Today Sat Sun
It is forecast to be Mostly Cloudy at 11:00 PM EDT on July 25, 2014
Mostly Cloudy
26°/17°
It is forecast to be Thunderstorm at 11:00 PM EDT on July 26, 2014
Thunderstorm
27°/20°
It is forecast to be Chance of a Thunderstorm at 11:00 PM EDT on July 27, 2014
Chance of a Thunderstorm
24°/18°

2 Comments

news

Today’s Special is the Public Archive

A preview of TVOntario’s programming from the early 1970s.

When TVOntario, then known as the Ontario Educational Communications Authority, took to the airwaves in September 1970, a press release declared that it was “Canada’s first television station devoted to entertaining education.” Since then the network has done its best to live up to that goal for viewers of all ages, whether by inciting children to utter “Polkaroo! Polkaroo!,” keeping adults informed about public affairs, or inspiring budding film historians via Elwy Yost’s movie shows. Those curious to find old TVOntario programs by digging through school board video vaults and surfing YouTube now have another option for rediscovering old shows thanks to the broadcaster’s new public online archive.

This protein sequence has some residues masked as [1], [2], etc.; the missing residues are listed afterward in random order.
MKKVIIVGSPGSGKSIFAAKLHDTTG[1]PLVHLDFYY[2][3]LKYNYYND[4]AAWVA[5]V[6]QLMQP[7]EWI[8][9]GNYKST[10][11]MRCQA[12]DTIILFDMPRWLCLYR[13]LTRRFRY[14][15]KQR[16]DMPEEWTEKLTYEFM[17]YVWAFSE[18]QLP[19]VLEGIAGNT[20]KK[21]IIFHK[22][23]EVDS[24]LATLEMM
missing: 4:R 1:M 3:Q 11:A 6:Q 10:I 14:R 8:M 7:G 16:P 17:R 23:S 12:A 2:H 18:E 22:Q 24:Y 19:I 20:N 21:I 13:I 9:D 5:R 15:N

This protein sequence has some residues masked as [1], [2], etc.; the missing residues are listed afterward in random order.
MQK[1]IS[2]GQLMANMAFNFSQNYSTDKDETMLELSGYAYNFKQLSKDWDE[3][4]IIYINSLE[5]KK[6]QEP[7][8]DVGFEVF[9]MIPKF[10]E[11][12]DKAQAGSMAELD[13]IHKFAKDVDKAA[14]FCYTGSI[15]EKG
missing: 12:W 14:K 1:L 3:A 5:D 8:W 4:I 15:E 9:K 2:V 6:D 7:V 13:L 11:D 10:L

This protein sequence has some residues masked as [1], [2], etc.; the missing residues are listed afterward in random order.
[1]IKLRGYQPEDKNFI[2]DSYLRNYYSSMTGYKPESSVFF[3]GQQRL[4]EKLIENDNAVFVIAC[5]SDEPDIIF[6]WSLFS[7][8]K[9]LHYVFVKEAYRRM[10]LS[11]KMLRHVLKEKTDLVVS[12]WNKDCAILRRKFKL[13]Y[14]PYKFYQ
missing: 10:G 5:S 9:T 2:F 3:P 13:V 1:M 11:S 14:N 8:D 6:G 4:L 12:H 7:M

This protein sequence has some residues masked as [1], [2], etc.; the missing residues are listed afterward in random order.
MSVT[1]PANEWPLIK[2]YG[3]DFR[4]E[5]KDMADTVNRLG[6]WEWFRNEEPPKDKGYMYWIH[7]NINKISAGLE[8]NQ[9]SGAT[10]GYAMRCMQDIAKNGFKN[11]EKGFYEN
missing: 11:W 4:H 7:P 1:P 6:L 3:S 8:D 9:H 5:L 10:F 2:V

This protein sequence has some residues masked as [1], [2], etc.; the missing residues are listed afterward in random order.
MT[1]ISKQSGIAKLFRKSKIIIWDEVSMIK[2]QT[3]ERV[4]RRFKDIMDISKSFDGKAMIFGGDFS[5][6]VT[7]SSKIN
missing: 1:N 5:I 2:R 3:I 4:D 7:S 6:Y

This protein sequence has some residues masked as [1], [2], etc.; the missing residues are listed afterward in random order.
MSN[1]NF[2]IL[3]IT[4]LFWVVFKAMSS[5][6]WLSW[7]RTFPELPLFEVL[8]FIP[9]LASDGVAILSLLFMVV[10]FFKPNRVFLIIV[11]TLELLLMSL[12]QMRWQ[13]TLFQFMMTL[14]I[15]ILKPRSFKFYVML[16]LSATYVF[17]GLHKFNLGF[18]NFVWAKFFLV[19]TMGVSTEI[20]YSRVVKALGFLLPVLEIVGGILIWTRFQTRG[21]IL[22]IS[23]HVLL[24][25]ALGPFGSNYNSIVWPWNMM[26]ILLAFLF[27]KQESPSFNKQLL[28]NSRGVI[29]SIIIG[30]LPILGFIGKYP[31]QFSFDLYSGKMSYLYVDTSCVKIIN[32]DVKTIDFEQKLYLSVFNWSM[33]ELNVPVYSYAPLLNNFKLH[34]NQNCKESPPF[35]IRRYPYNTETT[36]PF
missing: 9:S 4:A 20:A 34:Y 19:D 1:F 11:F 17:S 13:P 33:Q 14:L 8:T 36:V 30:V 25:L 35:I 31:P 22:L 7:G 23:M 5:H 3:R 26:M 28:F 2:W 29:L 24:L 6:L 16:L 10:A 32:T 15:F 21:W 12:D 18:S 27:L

The site went live yesterday with over 325 clips from programs like Imprint, Prisoners of Gravity, Realities, Studio 2, and Talking Film. Sifting through the station’s archives over the past year has been a visual feast for producer Craig Desson, who admits that he “spent the first two months here hiding out in TVO’s media library.” The project rose out of TVOntario’s transferral of its back catalogue from tapes in a warehouse to digital media, as well as the broadcaster’s fortieth anniversary celebration. The archive’s goal is to provide a curated look at TVOntario’s past with material that continues to inform long after it first aired. “What I find most interesting about the content is that TVOntario is always trying to answer the question of how to educate people with television,” says Desson. ”And over forty years there have been lots of creative answers to that question.”

An episode of Today’s Special that’s appropriate for the current weather forecast.